Why do stairs have overhangs?

  • Most stairs (at least here in the US) have an overhang or 'nosing' where the edge of the stair protrudes over the riser:


    I've heard different reasons for why the nosing exists, but I've not been able to find a definitive source. Reasons I've heard are:

    • It provides more space for feet (I'm not sure this is actually true, since it comes at the cost of potentially tripping on the overhang)
    • It makes the stair more visible
    • It somehow improves safety
    • It creates clearance for toes and heels biomechanically

    Can anyone show or point to a source which definitively shows why having the overhang is better than not having it?

    I assumed it was simply to allow carpeted stairs space for a vertical tack strip and a tight corner to fix the carpet to discretely.

    FYI most stairs I've seen in my life have no nosings in France and the UK. There may also be a factor of cultural inheritance to the presence of nosings in the US.

    Steve, i think thats right. Building codes also play an important role. For example, the UK building codes recommend no protruding nosings, although they do also provide specifications for protrusions so evidently they are in use somewhere. See https://www.gov.uk/government/uploads/system/uploads/attachment_data/file/8393/2077370.pdf&;ved=0CB0QFjAA&usg=AFQjCNEUyY-IQmZNu3awmH8zfJ7HxQqatw&sig2=LheN5oJyBL3dSc2VJHIUSA" target="_blank">this

    Whatever the reason, I'm glad about it because people are physically larger these days and consequently have bigger feet than they did when stair standards were devised. Also, improvements in rehab have helped people who would otherwise be in wheelchairs walk, and they are less steady on their feet. So the bottom line is we need more space to put our feet.

  • tohster

    tohster Correct answer

    6 years ago

    I've not done this before, but I am going to answer my own question because after reading each of the answers here, I found that I needed to dig deeper to find a definitive answer.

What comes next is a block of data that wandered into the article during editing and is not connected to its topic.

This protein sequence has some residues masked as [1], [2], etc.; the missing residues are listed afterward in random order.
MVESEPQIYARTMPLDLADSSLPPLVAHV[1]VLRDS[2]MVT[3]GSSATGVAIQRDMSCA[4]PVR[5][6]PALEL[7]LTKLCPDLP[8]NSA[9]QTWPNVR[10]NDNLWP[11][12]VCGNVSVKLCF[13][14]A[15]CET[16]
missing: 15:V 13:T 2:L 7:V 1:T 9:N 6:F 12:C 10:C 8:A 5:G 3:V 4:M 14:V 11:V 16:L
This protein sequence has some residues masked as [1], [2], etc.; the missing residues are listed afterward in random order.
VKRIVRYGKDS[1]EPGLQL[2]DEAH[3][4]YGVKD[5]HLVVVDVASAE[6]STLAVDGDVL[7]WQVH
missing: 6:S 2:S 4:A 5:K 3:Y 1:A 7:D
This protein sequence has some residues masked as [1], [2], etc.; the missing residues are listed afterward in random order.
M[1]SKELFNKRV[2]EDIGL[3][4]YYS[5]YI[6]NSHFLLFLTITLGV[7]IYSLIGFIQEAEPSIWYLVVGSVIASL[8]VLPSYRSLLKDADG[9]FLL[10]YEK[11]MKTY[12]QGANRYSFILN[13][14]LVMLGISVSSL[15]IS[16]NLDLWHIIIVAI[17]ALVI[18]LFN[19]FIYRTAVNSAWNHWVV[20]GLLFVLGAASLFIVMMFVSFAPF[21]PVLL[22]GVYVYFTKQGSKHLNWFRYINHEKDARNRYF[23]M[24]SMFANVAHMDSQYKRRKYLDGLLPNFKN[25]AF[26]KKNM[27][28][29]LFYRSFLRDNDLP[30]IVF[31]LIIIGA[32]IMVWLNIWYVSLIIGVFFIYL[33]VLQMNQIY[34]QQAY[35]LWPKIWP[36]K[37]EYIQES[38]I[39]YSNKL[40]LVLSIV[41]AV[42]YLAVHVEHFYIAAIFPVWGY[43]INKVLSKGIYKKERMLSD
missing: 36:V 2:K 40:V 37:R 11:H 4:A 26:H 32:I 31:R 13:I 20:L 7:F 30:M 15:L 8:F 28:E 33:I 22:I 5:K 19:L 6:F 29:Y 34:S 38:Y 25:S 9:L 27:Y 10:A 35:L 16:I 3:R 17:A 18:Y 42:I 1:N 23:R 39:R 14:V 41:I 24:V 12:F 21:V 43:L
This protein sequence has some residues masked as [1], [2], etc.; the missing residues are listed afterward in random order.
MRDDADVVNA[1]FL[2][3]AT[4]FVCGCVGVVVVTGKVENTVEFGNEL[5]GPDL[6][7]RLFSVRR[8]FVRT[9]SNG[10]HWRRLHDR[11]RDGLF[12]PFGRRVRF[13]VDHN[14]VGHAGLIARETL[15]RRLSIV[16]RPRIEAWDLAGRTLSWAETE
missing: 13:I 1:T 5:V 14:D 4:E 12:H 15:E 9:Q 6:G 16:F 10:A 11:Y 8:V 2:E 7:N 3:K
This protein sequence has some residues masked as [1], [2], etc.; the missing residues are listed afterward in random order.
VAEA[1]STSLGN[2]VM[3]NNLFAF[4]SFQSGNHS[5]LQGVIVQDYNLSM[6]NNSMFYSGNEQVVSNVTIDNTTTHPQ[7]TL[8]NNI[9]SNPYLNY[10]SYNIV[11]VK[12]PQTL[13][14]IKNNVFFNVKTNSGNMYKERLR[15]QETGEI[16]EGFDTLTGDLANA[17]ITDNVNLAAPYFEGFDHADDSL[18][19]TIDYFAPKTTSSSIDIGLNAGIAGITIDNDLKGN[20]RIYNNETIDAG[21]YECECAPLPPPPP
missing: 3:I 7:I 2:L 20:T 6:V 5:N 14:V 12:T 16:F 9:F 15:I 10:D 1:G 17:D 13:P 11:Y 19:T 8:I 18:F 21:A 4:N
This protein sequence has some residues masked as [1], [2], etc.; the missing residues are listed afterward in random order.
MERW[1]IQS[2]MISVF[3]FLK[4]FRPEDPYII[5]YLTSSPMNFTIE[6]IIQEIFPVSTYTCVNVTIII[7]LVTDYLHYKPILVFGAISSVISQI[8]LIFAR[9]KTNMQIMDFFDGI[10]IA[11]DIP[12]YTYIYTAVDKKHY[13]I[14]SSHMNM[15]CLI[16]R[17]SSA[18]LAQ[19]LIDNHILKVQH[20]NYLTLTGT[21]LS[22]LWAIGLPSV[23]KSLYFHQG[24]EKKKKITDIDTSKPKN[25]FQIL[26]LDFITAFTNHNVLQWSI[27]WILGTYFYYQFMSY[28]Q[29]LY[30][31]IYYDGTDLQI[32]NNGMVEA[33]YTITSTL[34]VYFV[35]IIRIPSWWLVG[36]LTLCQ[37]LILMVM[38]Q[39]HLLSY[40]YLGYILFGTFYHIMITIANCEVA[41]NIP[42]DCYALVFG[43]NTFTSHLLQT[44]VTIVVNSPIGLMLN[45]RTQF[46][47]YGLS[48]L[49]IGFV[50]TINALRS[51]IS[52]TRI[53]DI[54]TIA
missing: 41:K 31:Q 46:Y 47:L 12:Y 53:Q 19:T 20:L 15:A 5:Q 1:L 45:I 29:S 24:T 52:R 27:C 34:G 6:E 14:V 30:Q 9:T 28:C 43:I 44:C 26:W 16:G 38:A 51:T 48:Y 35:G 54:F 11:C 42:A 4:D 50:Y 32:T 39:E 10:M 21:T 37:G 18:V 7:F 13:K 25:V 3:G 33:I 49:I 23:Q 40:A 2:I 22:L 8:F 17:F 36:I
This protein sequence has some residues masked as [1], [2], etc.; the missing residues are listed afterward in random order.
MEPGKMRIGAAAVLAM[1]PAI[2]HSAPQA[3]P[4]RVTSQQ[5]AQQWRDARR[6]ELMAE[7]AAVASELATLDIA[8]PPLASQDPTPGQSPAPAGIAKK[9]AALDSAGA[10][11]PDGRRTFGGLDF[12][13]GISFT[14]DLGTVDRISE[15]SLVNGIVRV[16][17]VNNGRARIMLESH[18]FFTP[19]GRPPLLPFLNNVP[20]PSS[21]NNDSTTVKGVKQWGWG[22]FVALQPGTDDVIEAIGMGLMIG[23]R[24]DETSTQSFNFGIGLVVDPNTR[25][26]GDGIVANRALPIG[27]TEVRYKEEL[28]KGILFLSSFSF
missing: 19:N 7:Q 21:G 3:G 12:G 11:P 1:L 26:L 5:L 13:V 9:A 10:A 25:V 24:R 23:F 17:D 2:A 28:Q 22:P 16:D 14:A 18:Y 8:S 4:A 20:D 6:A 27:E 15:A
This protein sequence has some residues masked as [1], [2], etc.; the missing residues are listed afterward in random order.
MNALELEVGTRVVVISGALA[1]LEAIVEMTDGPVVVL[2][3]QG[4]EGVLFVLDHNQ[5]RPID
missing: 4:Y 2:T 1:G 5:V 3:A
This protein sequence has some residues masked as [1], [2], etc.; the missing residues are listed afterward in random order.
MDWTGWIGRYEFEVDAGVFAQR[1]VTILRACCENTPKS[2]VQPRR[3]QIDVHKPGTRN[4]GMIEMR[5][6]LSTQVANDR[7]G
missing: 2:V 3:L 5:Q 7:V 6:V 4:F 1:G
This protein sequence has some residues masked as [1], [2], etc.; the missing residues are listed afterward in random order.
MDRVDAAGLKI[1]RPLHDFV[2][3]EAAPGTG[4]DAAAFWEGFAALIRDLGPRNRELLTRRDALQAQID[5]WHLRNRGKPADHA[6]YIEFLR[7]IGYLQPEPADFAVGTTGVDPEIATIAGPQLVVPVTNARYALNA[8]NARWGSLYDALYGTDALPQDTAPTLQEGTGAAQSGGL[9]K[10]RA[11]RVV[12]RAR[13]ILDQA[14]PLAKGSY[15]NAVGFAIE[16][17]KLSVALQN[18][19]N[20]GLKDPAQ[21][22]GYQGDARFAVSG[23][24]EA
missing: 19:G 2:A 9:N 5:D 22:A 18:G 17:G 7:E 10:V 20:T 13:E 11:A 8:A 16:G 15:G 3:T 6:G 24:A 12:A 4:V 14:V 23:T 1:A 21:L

Nosings offer multiple usability benefits

    staircase schematic

    The world's foremost expert on stair design seems to be John Templer, formerly Regents' Professor of Architecture at the Georgia Institute of Technology.

    • He has written many academic papers on stairs, and has published a very detailed book called The Staircase: Studies of Hazards, Falls, and Safer Design. Templer and his book/papers are frequently cited in articles on nosings and staircase design.

    • He says the following about nosings in his book:

      The idea of projecting the front edge of the tread beyond the face of the riser developed long ago. It offers a partial solution to the problem of narrow treads without increasing the overall depth of the tread. It provides, in ascent, extra space for the toe and, in descent, extra space for the heel to tuck in under the nosing projection. Many construction codes in fact require nosing overhangs of 1/2 inch or more, particularly if the going is less than 10 inches. Clearly there is a convincing view that nosings are a necessary safety device, a view supported by a study for the National Bureau of Standards (Templer et al. 1978). For the stairs that were observed and analyzed, it was found that the high-risk stairs (compared to a group of low-risk stairs) had no nosing projections.

    • He goes on in the book to explain that (based on studies) too much nosing can lead to decreased safety, and that a nosing projection that is no more than 1.75cm adds a modicum of safety compared to a flight with no nosing or a flight with larger nosings.

    • Additional articles have also pointed to the visual benefits of nosing. The following report from an Australian industry magazine cites the visual safety benefits of nosings (it also quotes from John Templer):

      Nosings serve a dual purpose on steps: they provide a firm slip resistant leading edge of the step and visually highlight the step edge against the tread and riser surface. The selection of appropriate nosings is integral to maximising safety and visual clarity of a stair flight ... The ADA/ABA advises “Consider providing visual contrast on tread nosings, or at the leading edges of treads without nosings, so that stair treads are more visible for people with low vision”

    • Follow on research on stair nosings has been undertaken by Balek, Marietta, Pauls, Riazi, and Cohen. I'll just highlight the paper which @rewobs cites, and note the biomechanics also supports the use of stair nosings, as the following illustration (from the paper) shows:

      enter image description here

    • Further reading: there is an excellent discussion and bibliography on nosing here.

    I'd like to call out @rewobs in particular, who cited a paper in his answer which led me (via bibliography) to this answer.

    +1 for research and pointing out the visual aspects as well as the physical benefits mainly for shallow stairs. Many of the habits of architecture stem from purely aesthetic habits.

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Content dated before 7/24/2021 11:53 AM